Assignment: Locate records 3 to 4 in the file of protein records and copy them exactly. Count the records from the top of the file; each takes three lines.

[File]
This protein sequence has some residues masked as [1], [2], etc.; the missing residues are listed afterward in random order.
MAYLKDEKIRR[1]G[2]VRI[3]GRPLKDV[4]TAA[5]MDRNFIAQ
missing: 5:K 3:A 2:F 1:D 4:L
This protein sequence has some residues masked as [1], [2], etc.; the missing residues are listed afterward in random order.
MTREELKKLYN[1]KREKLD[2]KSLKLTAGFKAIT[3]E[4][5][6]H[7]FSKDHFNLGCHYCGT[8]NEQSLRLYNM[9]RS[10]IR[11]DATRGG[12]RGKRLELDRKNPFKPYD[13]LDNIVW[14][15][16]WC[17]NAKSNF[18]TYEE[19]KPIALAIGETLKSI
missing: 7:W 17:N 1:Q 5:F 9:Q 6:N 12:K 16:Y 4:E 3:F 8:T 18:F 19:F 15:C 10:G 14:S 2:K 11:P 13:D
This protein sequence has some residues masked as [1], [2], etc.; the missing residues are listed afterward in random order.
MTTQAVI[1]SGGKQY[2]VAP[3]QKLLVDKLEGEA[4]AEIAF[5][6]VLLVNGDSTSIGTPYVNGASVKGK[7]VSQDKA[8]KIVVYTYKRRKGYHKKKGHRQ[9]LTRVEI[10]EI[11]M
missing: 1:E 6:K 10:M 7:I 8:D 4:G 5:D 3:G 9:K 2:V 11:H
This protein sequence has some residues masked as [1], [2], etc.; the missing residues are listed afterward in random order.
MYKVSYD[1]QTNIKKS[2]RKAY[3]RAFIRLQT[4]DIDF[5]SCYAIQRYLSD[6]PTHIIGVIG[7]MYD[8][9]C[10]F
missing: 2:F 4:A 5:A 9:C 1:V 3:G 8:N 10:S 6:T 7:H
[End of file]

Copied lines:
This protein sequence has some residues masked as [1], [2], etc.; the missing residues are listed afterward in random order.
MTTQAVI[1]SGGKQY[2]VAP[3]QKLLVDKLEGEA[4]AEIAF[5][6]VLLVNGDSTSIGTPYVNGASVKGK[7]VSQDKA[8]KIVVYTYKRRKGYHKKKGHRQ[9]LTRVEI[10]EI[11]M
missing: 1:E 6:K 10:M 7:I 8:D 4:G 5:D 3:G 9:K 2:V 11:H
This protein sequence has some residues masked as [1], [2], etc.; the missing residues are listed afterward in random order.
MYKVSYD[1]QTNIKKS[2]RKAY[3]RAFIRLQT[4]DIDF[5]SCYAIQRYLSD[6]PTHIIGVIG[7]MYD[8][9]C[10]F
missing: 2:F 4:A 5:A 9:C 1:V 3:G 8:N 10:S 6:T 7:H